Drawing a line from Oxenfree to any other narrative-heavy game would be a disservice. This beautiful game’s story lies at the meeting point of two lines that basically overlap; time travel and free will. It’s fully voiced and beautifully animated. The game design which supports multiple playthroughs and discovery is at its finest. And most importantly of all, it does the one thing I believe all games need to accomplish, in one way or another. It teaches the player about humanity.
Mechanically, the adventure game has been done over and over again in the same style as Oxenfree. Point-and-click is technically the term for it, but traditionally, those games have taken a much different narrative tone. High fantasy and science fiction games like King’s Quest, Space Quest, and Monkey Island are the framework for Oxenfree to be judged on, which is unfair. The magical realism and nihilism hit a completely different chord, one that resonates within this decade. Life is Strange hits a lot of the same story beats but with an immersive, emotional slant that relies on immersion.
The player's perspective of Oxenfree is special. Instead of exerting control over the direction of the narrative, it’s like weaving a basket. The reeds are put in place meticulously to fold together to form a vessel that closes in on itself. Time loop stories are becoming more common these days in other forms of media and treading some interesting ground. Palm Springs and Russian Doll add humor to the formula, while Oxenfree goes into horror. This adds a level of other-ness that one originator of the idea, Groundhog Day, misses entirely.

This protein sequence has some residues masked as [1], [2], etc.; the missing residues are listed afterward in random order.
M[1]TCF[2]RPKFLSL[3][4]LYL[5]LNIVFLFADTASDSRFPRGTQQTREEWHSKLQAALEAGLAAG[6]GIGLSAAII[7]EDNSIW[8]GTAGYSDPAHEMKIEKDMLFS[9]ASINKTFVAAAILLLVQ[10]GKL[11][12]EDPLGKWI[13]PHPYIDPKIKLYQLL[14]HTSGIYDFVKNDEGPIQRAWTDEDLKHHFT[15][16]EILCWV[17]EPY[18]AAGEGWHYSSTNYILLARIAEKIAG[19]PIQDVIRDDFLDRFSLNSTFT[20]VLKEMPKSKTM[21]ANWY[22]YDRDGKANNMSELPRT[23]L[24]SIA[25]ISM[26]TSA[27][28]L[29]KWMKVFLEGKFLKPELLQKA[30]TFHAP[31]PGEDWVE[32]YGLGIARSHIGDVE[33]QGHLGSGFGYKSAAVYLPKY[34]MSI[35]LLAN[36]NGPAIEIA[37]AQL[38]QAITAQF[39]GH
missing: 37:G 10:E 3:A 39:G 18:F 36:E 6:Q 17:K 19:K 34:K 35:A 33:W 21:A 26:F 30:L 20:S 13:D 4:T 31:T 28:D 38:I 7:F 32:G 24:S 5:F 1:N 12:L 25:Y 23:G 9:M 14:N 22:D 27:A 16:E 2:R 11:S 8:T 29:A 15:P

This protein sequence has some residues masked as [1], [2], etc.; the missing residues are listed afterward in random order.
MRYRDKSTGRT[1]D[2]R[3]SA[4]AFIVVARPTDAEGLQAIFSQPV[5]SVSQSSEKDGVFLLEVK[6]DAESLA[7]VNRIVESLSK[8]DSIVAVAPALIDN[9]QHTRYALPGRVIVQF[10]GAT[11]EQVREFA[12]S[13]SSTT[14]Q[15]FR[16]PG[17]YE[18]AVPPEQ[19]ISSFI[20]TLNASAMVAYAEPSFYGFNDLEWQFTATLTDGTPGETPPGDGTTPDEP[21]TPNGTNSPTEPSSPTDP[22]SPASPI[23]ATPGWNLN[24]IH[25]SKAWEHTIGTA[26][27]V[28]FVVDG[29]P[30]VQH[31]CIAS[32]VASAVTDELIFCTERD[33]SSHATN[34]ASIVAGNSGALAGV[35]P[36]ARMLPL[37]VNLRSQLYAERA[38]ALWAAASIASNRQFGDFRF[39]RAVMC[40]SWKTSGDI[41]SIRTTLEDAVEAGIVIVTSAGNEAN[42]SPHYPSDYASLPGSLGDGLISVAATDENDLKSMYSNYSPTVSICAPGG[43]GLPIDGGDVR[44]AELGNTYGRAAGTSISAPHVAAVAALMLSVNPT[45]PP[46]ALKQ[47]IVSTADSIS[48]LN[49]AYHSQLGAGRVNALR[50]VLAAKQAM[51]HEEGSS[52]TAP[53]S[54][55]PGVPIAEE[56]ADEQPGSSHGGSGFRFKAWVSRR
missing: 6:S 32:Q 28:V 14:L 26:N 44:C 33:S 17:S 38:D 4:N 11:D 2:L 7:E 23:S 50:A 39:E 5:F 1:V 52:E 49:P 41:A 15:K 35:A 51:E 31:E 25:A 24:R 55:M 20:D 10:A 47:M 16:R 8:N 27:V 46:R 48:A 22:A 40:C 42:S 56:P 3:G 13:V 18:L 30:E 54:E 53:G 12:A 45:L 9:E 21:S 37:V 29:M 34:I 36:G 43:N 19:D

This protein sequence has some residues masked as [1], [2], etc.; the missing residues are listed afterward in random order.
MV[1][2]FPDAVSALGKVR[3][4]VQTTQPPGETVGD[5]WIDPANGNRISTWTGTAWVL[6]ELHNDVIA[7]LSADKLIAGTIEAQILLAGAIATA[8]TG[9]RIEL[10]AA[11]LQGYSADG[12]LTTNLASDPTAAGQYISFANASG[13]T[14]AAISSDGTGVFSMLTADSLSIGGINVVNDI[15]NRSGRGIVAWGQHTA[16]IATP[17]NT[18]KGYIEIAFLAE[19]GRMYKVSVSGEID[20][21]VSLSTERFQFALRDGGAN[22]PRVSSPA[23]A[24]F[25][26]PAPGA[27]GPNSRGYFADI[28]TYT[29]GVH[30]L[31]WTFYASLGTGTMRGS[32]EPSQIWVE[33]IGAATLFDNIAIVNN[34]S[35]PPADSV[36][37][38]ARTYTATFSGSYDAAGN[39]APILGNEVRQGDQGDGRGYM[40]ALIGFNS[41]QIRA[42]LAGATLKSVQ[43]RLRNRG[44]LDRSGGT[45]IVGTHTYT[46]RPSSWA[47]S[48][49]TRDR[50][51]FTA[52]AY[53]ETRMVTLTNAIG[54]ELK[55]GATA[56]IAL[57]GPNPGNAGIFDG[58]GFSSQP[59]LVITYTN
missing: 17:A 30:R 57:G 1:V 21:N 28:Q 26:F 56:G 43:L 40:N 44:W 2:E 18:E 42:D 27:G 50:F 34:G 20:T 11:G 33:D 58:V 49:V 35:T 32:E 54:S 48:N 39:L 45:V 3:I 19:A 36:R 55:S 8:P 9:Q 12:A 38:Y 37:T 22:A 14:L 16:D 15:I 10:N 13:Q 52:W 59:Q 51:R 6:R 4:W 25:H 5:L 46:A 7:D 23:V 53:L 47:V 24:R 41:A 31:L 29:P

Playing Oxenfree feels like shaking a family snowglobe and dropping it on the concrete. The snowglobe doesn’t shatter, but maybe an ornate piece inside shifts uneasily. A sleigh falls from a roof, or a snowman might topple. When the snowglobe is picked up again, it has become the state of it going forward. A floating plastic piece here or there changes nothing about the item itself. The player, the snowglobe holder, can only wonder what it must be like to live frozen in that sphere. In this moment, to sympathize is to be human, but to empathize is to suffer.
I regularly feel myself struggling against the constant flow of time. The dead submariners and Ren and Nona and Alex and Jonas, they get to live forever, don’t they? This fiction reminds us what we have at stake when we are trapped in the past. Literally for the characters, but also literally for the player. Once the credits roll, playing from the start feels somewhat disturbing. Am I torturing them? Or am I helping them feel alive?